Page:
China and the European Union (EU) are close to resolving a long-running trade dispute over the import of Chinese-made equipment into European markets, Reuters cites people close to the matter as saying. The dispute revolves around claims that Chinese manufacturers ZTE and Huawei have employed anti-competitive practices, with Beijing accused of subsidising the pair by providing cheap loans to the two vendors and their customers from state-owned banks. According to the unnamed sources, China is considering a deal in which it will limit its export credits to Huawei and ZTE, and both Beijing and Brussels will monitor the market shares of Chinese companies in Europe and European companies in China. Further, the EU and China will cooperate more closely on industrial research and standardisation. For its part, the European Commission (EC) will drop an anti-dumping investigation against ZTE and Huawei.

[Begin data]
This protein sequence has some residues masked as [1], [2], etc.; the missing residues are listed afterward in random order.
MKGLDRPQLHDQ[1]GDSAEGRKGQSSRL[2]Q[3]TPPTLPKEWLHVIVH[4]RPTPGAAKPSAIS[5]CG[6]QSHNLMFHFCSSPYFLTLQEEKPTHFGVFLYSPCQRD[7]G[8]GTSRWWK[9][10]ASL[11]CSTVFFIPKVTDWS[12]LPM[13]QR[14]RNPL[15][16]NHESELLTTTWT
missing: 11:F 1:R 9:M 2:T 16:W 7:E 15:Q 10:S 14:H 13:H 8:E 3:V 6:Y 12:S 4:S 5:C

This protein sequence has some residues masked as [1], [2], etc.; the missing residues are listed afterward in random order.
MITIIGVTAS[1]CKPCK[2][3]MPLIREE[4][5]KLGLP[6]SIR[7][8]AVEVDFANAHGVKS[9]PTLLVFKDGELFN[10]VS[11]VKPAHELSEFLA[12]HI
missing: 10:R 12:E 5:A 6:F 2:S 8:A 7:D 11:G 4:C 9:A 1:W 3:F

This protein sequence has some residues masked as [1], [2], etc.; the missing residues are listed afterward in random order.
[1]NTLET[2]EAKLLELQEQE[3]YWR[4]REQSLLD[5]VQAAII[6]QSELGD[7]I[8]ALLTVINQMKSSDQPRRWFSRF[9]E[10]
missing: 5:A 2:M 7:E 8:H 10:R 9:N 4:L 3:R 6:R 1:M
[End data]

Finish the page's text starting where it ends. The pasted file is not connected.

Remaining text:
According to an EU document seen by Reuters, the EC believes that Huawei’s rapid expansion in the EU – from a 2.5% market share in 2006 to 25% in 2014 – could only be achieved through illegal state aid. The document also noted that two Chinese vendors offer prices that are 18% lower than EU manufacturers, hurting the latter’s profitability. As previously reported by CommsUpdate, the issue came to the fore in May 2013 when EC trade chief Karel de Gucht began calling for an investigation into the matter. The commissioner found little support, however, and European vendors such as Ericsson, Nokia and Alcatel-Lucent spoke out against initiating a probe, lest they be excluded from lucrative 4G equipment contracts in China. One unnamed source told Reuters that the commissioner was keen to end the dispute before stepping down at the end of the month: ‘The investigation was De Gucht’s issue. He doesn’t want to leave this with his successor.’